Tag Archives: Living Sky School Division

Next week’s paper preview

Well … first of all, a warning that there is a sad mistake on the front page of the June 23 Unity Wilkie Press-Herald. After 105 years, Landis School closes its doors at the end of this month, never again to hear the laughter and chatter of children echoing down the halls.  Unfortunately the photos of the current staff and students, and the compilation of memories from former students, is headlined Luseland Memories.  Our apologies to staff and students of the Landis and the Luseland schools!

Despite, the error in the headline, the Landis School memories are well worth reading! Along with those, enjoy:

  • a profile on Unity United Church minister Louise Robson, who is retiring after 20 years as an ordained minister;
  • a look at this year’s Unity Minor Ball softball teams;
  • coverage of the Sask Seniors Assoc. rally held in Unity May 22;
  • a report on the Luseland pool opening.

The June 23 issue is also the annual “grad issue” – look to see which kids you know are already graduating from high school! In addition, students from all three area high schools went to Battleford June 12 to be recognized at the Living Sky School Division Student Hall of Fame banquet and we have listings of the award winners.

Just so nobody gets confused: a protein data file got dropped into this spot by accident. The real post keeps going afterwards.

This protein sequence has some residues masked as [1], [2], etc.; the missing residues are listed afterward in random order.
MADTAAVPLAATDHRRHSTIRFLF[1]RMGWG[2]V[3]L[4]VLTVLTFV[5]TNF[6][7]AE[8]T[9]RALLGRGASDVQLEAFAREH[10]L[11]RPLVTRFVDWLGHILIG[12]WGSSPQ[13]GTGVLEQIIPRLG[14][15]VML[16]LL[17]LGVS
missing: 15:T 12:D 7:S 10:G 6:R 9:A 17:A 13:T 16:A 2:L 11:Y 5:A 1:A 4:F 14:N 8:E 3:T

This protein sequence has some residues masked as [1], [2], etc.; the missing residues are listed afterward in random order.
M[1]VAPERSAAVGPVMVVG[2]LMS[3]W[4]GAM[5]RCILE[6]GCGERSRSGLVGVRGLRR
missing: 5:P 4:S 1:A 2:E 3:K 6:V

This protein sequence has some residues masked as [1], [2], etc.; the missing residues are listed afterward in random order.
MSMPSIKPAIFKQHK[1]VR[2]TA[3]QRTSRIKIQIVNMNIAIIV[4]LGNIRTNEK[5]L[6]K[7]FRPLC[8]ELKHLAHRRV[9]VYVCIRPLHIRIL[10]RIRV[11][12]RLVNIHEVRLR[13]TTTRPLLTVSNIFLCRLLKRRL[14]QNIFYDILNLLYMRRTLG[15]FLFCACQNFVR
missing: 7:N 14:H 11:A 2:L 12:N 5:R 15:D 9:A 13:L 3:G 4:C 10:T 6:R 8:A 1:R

UCHS with Natalie Krill

UCHS students pose with Natalie Krill, centre, at the Living Sky School Division Hall of Fame banquet. Krill, a stage and screen actress and NBCHS alumna, was the guest speaker.



Students learn about workplace bullying

After guest speaker Blake Fly of Toronto, Ont., concluded his presentation to assembled students from Unity Composite High, McLurg High, Luseland and Macklin schools, Feb. 4, a panel discussion on bullying, harassment and the use of social media in the workplace took place.

(For more information on Fly’s presentation, see the February 10th issue of the Unity-Wilkie Press-Herald or http://unitystories.com/judger-or-nudger/)

Panel members were local lawyer Ken Neil; human resources personnel for both the Unity Credit Union, Alan Zimmer, and Living Sky School Division, Brenda Vickers; Lana Mabbett from Heartland Health; local business owner Mike Wismer; RCMP Cst. Eric Macdonald; and Living Sky’s superintendent of schools, curriculum and instruction, Brian Quinn.

UCHS presentationUCHS student Zoher Rafid-Hamed posed questions to different panel members in turn. Responses and comments made by panel members included the following.